Namibia: A hospital integrates high-quality treatment with prevention and care (February 2006)

Since the USG-supported Shanamutango Center in Onandjokwe Lutheran Hospital started to offer ART in November 2004, 1,371 people have been enrolled in treatment, including 330 children who represent more than 24% of all patients. Quality is a hallmark of the site: the patient flow inside the center is well-organized, saving time and effort for patients, and considerable efforts are undertaken to ensure that patients are monitored and supported to adhere to ART regimens. This involves extensive hospital inquiries, home visits by hospital staff, telephone calls and counseling, and direct communications with patients and their treatment supporters. The Center also relies upon an accurate filing system and critical patient management software that facilitate access to service data, including pharmaceutical dispensing and drug stock records. According to the preliminary results of a pilot study, patient enrollment and ability to access ART is having a significant positive effect on morbidity and mortality. This, in turn, is shortening the number and overall duration of admissions to the hospital and minimizing associated costs to an already taxed hospital budget.

Families benefit from linkage of the treatment program to the hospital's PMTCT program. From January to September 2005, 371 women were newly enrolled for PMTCT at this center, and an additional 469 children were enrolled and followed up regularly with prophylaxis against opportunistic infections, clinical follow-up and laboratory investigations. Among them, 12 children "graduated" - that is, their HIV test at the age of 18 months was negative. Additionally, since starting rapid testing at two sites inside the hospital, 4,536 rapid tests were done in the last 4 months of the reporting period, saving a substantial amount of money. In the maternity ward, 94% of delivering mothers had unknown HIV status before introduction of rapid testing; now this percentage has declined to only 10%. As more patients have been tested and made aware of their HIV status, more have been enrolled in PMTCT programs and placed on ART when eligible, and more protection has been provided to babies of HIV-positive mothers.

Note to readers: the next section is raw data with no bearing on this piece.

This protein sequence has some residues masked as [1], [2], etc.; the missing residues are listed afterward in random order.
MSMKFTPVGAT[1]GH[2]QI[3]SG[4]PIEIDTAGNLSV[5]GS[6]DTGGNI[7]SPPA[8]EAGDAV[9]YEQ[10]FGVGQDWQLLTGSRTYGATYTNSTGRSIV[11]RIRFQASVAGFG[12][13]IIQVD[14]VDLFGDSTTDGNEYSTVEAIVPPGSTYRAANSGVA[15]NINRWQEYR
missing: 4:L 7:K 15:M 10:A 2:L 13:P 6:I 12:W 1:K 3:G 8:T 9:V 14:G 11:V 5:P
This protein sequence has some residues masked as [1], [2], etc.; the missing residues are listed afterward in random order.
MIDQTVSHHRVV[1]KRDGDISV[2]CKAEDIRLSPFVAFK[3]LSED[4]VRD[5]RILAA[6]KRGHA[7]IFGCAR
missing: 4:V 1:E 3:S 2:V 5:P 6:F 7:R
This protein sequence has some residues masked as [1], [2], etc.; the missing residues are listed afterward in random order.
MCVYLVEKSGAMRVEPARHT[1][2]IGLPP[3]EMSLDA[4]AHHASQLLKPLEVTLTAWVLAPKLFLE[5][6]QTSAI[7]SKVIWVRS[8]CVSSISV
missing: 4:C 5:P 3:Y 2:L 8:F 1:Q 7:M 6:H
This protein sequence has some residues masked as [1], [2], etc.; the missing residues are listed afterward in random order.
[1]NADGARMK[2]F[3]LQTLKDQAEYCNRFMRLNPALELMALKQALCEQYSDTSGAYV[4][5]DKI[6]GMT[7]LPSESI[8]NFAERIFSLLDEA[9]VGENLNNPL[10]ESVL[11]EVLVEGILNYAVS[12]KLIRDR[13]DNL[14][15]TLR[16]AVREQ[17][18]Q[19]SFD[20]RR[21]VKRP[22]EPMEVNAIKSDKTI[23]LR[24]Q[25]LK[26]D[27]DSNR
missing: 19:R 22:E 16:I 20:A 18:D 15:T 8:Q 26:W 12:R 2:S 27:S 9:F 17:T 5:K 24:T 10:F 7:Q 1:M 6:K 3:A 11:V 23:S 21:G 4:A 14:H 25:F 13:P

Through cooperation with other USG partners under the Emergency Plan, Shanamutango also leverages the assistance of community counselors and psychologists, as well as a home-based care network. Through ongoing training of staff from the hospital and district clinics, activities at this Center are generating lessons learned that can be applied elsewhere in Namibia.

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